A child with a heart condition has been dubbed a “miracle boy” after returning home from hospital for the first time in a year. Cairon Barry-Edwards was six-months-old when he suffered a cardiac arrest. He was diagnosed with a rare heart issue soon after.
Cairon suffers from cardiomyopathy – a rare disease of the heart muscle. It makes it difficult to pump blood to other parts of the body. Staff at Southampton Children’s Hospital treated him after he suffered a cardiac arrest at his home in Reading, Berkshire.
Challenges for Cairon
Doctors on multiple occasions prepared Cairon’s family for the worst because of the severity of the disease. However, he has now been able to return home. The now 18-months-old went on the heart transplant list, but the chances of a successful outcome were considered low.
A University Hospital Southampton spokeswoman said: “Cairon’s weight and age, combined with the likelihood of a donor organ being available and then successfully transplanted, meant the odds were stacked against him.”
The team pulled together, though, and delivered a programme to help the boy gain weight. In addition, they sought out a drug that could help his heart condition.
Treating a child with a heart condition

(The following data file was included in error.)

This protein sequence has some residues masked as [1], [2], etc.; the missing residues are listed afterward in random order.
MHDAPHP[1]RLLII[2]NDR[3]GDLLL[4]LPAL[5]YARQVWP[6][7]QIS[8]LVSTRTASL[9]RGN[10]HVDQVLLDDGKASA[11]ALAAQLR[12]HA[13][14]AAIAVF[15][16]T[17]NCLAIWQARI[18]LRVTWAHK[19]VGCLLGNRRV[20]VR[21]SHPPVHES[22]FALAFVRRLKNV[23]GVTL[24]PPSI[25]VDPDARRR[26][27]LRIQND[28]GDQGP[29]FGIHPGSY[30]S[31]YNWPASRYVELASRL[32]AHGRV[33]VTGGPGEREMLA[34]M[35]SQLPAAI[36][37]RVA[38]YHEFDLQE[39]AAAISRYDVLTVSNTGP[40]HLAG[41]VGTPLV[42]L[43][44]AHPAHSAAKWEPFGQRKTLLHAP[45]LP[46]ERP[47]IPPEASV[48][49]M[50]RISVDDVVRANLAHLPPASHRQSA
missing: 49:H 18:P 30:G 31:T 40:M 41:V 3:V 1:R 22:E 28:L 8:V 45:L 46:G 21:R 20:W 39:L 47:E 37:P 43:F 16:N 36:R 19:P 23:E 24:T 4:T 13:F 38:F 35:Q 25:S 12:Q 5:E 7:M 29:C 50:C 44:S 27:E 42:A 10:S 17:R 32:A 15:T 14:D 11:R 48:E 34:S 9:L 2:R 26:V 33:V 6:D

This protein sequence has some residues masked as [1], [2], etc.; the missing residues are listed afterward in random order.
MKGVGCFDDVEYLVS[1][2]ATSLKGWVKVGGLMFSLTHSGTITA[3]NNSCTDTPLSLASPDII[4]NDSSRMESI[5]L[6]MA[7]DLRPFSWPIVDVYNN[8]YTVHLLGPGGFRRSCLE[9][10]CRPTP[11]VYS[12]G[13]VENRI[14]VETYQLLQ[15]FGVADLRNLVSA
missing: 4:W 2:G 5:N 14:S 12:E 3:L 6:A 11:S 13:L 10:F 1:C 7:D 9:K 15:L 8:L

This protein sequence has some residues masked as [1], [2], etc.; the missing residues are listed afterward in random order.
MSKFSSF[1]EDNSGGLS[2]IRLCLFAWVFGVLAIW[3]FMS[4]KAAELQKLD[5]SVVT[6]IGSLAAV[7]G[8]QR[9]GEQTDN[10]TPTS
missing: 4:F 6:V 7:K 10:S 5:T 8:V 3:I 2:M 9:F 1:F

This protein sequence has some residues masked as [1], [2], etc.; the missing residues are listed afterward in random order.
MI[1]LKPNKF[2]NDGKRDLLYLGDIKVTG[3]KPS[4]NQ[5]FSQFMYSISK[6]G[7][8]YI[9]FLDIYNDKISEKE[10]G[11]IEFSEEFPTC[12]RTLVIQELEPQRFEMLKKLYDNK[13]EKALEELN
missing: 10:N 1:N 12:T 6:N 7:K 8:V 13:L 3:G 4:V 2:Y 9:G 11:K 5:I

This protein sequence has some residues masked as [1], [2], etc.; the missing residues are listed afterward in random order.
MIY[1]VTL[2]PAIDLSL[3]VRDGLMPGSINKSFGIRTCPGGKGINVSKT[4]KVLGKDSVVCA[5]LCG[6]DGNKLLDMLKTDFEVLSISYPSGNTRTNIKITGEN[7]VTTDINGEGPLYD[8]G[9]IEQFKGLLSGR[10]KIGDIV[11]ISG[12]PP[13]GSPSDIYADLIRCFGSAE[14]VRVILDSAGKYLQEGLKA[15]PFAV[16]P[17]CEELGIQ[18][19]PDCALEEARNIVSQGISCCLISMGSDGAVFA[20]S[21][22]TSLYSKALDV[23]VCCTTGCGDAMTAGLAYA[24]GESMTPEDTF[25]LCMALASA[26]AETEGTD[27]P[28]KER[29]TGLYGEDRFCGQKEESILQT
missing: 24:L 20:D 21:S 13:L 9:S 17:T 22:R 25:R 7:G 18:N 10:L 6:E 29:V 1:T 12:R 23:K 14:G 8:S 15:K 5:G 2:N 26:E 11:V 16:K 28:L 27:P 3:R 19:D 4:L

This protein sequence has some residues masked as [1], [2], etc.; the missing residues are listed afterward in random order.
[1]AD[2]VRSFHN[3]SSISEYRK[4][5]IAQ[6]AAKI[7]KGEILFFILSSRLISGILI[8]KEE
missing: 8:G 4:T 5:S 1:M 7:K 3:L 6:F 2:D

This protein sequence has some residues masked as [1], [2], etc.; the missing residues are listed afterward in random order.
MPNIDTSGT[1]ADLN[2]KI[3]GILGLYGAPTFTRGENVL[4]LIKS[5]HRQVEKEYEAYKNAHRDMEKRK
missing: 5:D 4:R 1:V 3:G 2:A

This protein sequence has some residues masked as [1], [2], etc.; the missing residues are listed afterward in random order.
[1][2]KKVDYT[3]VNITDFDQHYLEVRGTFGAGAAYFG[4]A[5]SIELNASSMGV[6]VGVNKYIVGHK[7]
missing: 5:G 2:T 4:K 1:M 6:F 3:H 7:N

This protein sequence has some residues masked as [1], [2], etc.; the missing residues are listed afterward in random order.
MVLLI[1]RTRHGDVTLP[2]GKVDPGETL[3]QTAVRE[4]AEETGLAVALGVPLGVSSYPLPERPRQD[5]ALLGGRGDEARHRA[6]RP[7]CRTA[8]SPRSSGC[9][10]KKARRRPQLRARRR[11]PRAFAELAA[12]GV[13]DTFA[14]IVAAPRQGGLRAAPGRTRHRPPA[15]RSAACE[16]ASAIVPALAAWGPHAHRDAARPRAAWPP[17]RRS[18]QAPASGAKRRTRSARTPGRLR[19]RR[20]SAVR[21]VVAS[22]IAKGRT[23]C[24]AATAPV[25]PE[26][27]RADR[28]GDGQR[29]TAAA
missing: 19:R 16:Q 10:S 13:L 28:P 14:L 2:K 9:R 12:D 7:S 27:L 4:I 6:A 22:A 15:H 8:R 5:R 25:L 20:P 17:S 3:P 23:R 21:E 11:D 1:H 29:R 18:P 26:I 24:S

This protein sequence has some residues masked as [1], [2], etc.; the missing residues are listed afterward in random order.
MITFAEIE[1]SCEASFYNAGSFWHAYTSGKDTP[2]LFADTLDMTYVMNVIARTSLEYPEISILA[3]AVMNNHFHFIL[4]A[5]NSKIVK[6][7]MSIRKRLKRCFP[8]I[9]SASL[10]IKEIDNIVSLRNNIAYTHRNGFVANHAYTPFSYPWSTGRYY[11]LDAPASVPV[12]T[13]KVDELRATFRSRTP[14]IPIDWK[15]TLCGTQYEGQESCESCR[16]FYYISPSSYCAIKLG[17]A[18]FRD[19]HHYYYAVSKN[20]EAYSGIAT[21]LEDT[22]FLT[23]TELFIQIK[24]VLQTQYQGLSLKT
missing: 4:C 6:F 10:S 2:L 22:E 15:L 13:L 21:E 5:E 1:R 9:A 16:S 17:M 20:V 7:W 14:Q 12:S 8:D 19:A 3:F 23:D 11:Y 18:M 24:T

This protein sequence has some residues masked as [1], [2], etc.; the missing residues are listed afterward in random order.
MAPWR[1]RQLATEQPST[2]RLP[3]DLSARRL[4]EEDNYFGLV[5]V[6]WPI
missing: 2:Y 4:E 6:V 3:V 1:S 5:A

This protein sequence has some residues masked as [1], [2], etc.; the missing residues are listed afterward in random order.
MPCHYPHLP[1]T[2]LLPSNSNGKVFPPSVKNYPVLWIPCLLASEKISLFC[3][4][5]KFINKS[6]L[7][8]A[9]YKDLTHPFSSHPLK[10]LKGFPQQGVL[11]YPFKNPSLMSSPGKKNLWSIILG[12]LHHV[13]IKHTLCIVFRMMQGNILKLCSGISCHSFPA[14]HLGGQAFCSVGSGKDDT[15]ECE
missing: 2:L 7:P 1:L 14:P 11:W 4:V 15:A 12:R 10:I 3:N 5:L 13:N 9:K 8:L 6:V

The team developed a plan to nourish Cairon using a method called parenteral nutrition. This involved feeding him directly through the veins, completely bypassing the digestive system. The process reduced the pressure on his heart.
Cardiologist Dr Tara Bharucha worked with Cairon’s family to trial a new heart failure drug called Entresto. The bonus of this was that you can administer it at home.
Dr Bharucha said: “Entresto hasn’t widely been used in children and Cairon is thought to be one of the first children under the age of one in the UK to receive it. He’s certainly the first in Southampton. It is not something that would be suitable for every young patient. But we were hopeful it would benefit Cairon and are so pleased with the outcome.”
Although many experts were concerned he wouldn’t make it, Cairon made a strong recovery. He is now off the transplant list and safely at home. An encouraging sign for other parents with a child with a heart condition.
Cairon’s mother, Shantelle, 40, who has not left her son’s side since the day he was admitted, said: “It’s been a crazy year, a bit of a blur really. I haven’t been home for 12 months and I’ve only seen my other children, Tafari and Ayanna, a handful of times but you just have to go with it.”